Clinton for America believes while Nebraska might not be in play, a portion of it is up for grabs in November.
Nebraska is a subject of conversation at the Democratic National Convention in Philadelphia or, at least, a portion of it.
Clinton for America Political Director Amanda Reneteria says the electoral vote in the Second Congressional District could make a difference in the contest between Hillary Clinton and Donald Trump.
“This is going to be a very, very tight race and when you start to think about how Nebraska distributes their delegates, they’re center for making sure that we clinch the presidency,” Reneteria tells Nebraska Radio Network at the Democratic National Convention in Philadelphia.
Reneteria says the Hillary Clinton campaign already has workers on the ground in the Second Congressional District of greater Omaha, coordinating with workers in Congressman Brad Ashford’s re-election campaign. Ashford, a freshman Democrat, is running for re-election against Republican Don Bacon.
The Clinton campaign proposes to spend a million dollars, at least, in the Second Congressional District with the possibility of picking off an electoral vote from a Republican-friendly state. The money will be used to register Democrats and for get-out-the-vote efforts, aimed at not only helping the Clinton campaign, but Democrats up and down the ballot. Television ads for Hillary Clinton are scheduled for Omaha, reaching not just Nebraskans, but western Iowans as well.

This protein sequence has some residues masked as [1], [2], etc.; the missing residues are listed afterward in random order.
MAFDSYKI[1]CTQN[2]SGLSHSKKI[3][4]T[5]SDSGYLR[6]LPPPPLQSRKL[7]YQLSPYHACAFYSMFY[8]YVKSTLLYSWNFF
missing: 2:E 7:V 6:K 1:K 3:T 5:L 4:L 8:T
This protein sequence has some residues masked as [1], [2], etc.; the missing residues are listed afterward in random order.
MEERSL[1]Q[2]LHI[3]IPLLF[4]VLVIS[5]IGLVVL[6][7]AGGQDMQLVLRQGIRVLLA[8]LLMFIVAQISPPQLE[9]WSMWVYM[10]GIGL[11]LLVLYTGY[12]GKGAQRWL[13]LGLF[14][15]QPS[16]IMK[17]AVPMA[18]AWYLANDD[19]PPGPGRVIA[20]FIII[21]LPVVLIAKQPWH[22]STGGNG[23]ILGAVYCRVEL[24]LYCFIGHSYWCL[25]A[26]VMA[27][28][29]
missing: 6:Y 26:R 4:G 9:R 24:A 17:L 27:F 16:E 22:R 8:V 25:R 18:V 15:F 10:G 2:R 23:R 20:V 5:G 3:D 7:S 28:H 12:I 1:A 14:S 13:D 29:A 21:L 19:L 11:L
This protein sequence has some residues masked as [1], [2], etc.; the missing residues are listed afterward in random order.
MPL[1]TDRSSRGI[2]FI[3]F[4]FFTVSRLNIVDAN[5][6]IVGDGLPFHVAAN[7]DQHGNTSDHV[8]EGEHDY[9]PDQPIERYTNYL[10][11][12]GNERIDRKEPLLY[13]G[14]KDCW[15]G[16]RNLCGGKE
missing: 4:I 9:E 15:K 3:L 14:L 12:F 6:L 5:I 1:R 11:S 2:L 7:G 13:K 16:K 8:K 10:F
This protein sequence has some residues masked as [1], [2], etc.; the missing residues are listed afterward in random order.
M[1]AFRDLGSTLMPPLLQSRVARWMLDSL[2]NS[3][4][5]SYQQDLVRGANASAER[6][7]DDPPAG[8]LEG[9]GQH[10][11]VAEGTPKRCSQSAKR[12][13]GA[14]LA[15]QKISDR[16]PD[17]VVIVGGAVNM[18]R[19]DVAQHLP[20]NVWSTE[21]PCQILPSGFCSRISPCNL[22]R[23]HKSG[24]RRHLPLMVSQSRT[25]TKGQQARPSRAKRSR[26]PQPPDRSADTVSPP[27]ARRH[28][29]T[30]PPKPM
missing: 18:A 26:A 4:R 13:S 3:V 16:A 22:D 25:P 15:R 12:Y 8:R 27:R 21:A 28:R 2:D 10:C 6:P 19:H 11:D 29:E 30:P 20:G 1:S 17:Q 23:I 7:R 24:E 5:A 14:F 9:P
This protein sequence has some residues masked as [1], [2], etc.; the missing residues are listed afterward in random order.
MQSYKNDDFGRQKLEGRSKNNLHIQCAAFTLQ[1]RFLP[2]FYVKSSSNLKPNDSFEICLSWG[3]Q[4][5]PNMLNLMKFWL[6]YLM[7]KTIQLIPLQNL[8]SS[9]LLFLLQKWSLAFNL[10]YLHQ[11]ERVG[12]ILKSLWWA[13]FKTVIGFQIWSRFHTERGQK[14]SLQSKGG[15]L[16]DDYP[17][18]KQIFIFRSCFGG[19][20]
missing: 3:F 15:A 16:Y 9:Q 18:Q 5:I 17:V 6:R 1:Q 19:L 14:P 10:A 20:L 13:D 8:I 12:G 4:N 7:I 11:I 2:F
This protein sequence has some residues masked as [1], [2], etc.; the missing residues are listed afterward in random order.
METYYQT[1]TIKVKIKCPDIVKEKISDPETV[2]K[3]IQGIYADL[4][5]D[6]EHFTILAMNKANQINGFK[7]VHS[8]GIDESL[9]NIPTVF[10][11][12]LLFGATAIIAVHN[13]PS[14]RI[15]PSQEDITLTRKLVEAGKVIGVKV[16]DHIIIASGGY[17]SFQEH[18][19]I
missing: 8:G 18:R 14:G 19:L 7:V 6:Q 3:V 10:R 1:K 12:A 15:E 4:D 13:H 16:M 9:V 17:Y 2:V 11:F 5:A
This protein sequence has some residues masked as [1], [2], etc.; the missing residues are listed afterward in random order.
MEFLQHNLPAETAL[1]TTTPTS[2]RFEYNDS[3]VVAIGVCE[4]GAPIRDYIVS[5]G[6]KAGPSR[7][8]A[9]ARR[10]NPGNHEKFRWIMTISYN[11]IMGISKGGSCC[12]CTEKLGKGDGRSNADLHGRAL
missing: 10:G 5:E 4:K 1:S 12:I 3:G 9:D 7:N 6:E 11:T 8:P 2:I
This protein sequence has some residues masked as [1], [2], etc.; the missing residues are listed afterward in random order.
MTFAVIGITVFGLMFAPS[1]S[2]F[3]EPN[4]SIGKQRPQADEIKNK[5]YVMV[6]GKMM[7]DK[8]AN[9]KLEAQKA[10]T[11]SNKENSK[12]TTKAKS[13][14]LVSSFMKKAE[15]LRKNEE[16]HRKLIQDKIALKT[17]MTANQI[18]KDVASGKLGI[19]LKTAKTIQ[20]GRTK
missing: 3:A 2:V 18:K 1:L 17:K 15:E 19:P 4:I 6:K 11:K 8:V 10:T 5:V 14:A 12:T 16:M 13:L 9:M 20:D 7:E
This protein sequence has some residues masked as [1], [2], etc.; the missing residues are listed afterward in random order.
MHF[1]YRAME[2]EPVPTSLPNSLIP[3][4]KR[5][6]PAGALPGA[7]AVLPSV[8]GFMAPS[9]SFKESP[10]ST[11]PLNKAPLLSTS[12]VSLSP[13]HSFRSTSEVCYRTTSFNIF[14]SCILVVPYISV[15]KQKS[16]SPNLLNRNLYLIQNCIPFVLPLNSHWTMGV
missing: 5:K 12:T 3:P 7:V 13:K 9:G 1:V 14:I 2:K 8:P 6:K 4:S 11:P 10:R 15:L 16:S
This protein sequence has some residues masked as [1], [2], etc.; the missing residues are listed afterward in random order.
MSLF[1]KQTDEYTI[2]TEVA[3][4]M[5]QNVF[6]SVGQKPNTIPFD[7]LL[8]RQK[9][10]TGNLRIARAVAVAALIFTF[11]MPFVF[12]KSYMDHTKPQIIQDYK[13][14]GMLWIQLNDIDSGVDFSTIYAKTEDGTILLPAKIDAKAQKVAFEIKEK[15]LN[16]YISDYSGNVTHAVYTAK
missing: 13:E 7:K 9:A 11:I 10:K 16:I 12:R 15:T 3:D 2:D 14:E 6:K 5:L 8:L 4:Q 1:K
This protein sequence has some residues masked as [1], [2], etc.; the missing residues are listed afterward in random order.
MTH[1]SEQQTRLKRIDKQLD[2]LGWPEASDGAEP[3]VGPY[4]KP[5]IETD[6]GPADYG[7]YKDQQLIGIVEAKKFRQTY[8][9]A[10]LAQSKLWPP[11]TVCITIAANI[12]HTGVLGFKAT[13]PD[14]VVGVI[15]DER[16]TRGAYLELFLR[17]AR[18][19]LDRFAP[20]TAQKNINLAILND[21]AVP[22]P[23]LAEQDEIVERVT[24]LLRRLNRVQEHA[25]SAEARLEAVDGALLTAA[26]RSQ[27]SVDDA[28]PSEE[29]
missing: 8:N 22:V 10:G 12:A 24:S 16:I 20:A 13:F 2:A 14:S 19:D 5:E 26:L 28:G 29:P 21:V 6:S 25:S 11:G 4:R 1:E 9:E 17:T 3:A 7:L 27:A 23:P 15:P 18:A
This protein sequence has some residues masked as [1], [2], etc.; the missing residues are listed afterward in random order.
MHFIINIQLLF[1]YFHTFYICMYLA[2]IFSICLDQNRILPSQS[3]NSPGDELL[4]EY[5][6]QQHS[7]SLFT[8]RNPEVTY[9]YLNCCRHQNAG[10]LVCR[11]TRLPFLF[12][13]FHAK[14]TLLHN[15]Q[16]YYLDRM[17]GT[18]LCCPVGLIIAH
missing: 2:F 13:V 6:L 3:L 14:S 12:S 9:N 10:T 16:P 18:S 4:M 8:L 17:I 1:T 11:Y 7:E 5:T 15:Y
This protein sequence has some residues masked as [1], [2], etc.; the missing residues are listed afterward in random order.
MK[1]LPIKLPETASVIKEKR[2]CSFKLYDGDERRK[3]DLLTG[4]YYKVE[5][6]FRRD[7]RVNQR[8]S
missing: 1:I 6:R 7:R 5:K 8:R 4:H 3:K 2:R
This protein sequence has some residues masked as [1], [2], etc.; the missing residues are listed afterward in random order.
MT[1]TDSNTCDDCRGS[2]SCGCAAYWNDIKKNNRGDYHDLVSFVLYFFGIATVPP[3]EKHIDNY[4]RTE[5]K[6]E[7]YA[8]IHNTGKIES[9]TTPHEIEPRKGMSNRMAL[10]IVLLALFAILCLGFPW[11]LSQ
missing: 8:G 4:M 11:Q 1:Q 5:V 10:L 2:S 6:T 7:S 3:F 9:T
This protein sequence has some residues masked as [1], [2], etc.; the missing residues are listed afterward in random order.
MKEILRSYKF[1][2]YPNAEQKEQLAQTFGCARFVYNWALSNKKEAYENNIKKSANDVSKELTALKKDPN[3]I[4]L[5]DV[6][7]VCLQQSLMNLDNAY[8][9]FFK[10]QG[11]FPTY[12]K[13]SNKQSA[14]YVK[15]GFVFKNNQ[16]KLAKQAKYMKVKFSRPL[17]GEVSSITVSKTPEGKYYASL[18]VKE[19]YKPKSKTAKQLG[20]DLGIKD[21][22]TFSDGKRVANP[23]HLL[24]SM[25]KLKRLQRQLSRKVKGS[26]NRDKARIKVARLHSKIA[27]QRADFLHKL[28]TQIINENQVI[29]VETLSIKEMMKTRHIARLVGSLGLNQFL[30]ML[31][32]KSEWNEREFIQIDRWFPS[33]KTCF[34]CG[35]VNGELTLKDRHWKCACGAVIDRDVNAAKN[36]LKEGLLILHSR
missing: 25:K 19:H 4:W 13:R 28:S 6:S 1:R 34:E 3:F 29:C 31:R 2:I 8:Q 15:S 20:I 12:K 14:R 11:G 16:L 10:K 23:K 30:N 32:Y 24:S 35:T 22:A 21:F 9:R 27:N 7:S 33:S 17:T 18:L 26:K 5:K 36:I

Reneteria says Democrats won’t concede Nebraska, because though no one expects the state to vote for Clinton, its status as one of only two states that distribute presidential electors proportionally put the Second District in play.
“Nebraska is in a place that a lot of people talk about nationally,” Reneteria says. “This is the moment where Nebraska really has a say in this presidential election. So, I hope as folks are thinking about this election and you’re in Nebraska and you’re in this district, we’re all going to be watching.”
President Barack Obama won the electoral vote from the Second Congressional District in 2008, even though he lost Nebraska soundly to Republican John McCain.
AUDIO: Brent Martin reports [:45]